> I really like Thorsten's example, because it actually proves that
> requiring explicit derivation is NOT the correct approach here. (Let's set
> aside the fact that Optionals prevent synthesis because we don't have
> conditional conformances yet, and assume that we've gotten that feature as
> well for the sake of argument.)
> Let's look at two scenarios:
> 1) Imagine I have a value type with a number of simple Equatable
> properties. In a world where synthesis is explicit, I tell that value type
> to "derive Equatable". Everything is fine. Later, I decide to add some
> cache property like in Thorsten's example, and that property just happens
> to also be Equatable. After doing so, the correct thing to do would be to
> remove the "derive" part and provide my custom implementation. But if I
> forget to do that, the synthesized operator still exists and applies to
> that type. If you're arguing that "derive Equatable" is better because its
> explicitness prevents errors, you must also accept that there are possibly
> just as many cases where that explicitness does *not* prevent errors.
> 2) Imagine I have a value type with 10 Equatable properties and one
> caching property that also happens to be Equatable. The solution being
> proposed here says that I'm better off with explicit synthesis because if I
> conform that type to Equatable without "derive", I get an error, and then I
> can provide my own custom implementation. But I have to provide that custom
> implementation *anyway* to ignore the caching property even if we don't
> make synthesis explicit. Making it explicit hasn't saved me any work—it's
> only given me a compiler error for a problem that I already knew I needed
> to resolve. If we tack on Hashable and Codable to that type, then I still
> have to write a significant amount of boilerplate for those custom
> operations. Furthermore, if synthesis is explicit, I have *more* work
> because I have to declare it explicitly even for types where the problem
> above does not occur.
> So, making derivation explicit is simply a non-useful dodge that doesn't
> solve the underlying problem, which is this: Swift's type system currently
> does not distinguish between Equatable properties that *do* contribute to
> the "value" of their containing instance vs. Equatable properties that *do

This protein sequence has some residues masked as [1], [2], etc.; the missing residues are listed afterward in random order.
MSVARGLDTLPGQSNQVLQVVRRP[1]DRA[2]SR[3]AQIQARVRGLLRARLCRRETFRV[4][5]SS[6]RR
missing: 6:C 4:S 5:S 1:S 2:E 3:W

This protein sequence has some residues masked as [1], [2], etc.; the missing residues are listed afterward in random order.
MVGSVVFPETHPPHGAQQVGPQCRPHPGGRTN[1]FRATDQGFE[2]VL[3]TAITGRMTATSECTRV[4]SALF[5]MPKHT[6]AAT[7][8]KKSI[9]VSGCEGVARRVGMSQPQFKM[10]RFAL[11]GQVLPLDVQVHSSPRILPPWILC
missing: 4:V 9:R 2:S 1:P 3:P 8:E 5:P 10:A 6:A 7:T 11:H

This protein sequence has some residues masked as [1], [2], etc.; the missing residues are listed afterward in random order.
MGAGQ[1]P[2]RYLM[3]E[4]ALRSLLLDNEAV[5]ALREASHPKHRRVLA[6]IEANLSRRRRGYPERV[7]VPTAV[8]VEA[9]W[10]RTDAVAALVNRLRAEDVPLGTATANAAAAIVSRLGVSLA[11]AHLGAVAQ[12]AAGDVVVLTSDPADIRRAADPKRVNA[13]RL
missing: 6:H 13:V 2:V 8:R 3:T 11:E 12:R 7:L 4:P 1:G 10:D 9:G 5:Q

> not* contribute to the "value" of their containing instance. It's the
> difference between behavior based on a type and additional business logic
> implemented on top of those types.
> So, what I'm trying to encourage people to see is this: saying "there are
> some cases where synthesis is risky because it's incompatible with certain
> semantics, so let's make it explicit everywhere" is trying to fix the wrong
> problem. What we should be looking at is *"how do we give Swift the
> additional semantic information it needs to make the appropriate decision
> about what to synthesize?"*
> That's where concepts like "transient" come in. If I have an
> Equatable/Hashable/Codable type with 10 properties and one cache property,
> I *still* want the synthesis for those first 10 properties. I don't want
> the presence of *one* property to force me to write all of that boilerplate
> myself. I just want to tell the compiler which properties to ignore.
> Imagine you're a stranger reading the code to such a type for the first
> time. Which would be easier for you to quickly understand? The version with
> custom implementations of ==, hashValue, init(from:), and encode(to:) all
> covering 10 or more properties that you have to read through to figure out
> what's being ignored (and make sure that the author has done so correctly),
> or the version that conforms to those protocols, does not contain a custom
> implementation, and has each transient property clearly marked? The latter
> is more concise and "transient" carries semantic weight that gets buried in
> a handwritten implementation.
> Here's a fun exercise—you can actually write something like "transient"
> without any additional language support today: https://gist.github.com/
> allevato/e1aab2b7b2ced72431c3cf4de71d306d. A big drawback to this
> Transient type is that it's not as easy to use as an Optional because of
> the additional sugar that Swift provides for the latter, but one could
> expand it with some helper properties and methods to sugar it up the best
> that the language will allow today.
> I would wager that this concept, either as a wrapper type or as a built-in
> property attribute, would solve a significant majority of cases where
> synthesis is viewed to be "risky". If we accept that premise, then we can
> back to our slice of pie and all we're left with in terms of "risky" types
> are "types that contain properties that conform to a certain protocol but
> are not really transient but also shouldn't be included verbatim in
> synthesized operations". I'm struggling to imagine a type that fits that
> description, so if they do exist, it's doubtful that they're a common
> enough problem to warrant introducing more complexity into the protocol
> conformance system.
>> Gwendal
>> _______________________________________________
> swift-evolution mailing list
> swift-evolution at swift.org
> https://lists.swift.org/mailman/listinfo/swift-evolution
> _______________________________________________
> swift-evolution mailing list
> swift-evolution at swift.org
> https://lists.swift.org/mailman/listinfo/swift-evolution
-------------- next part --------------
An HTML attachment was scrubbed...
URL: <https://lists.swift.org/pipermail/swift-evolution/attachments/20170912/cafa4d08/attachment.html>

More information about the swift-evolution mailing list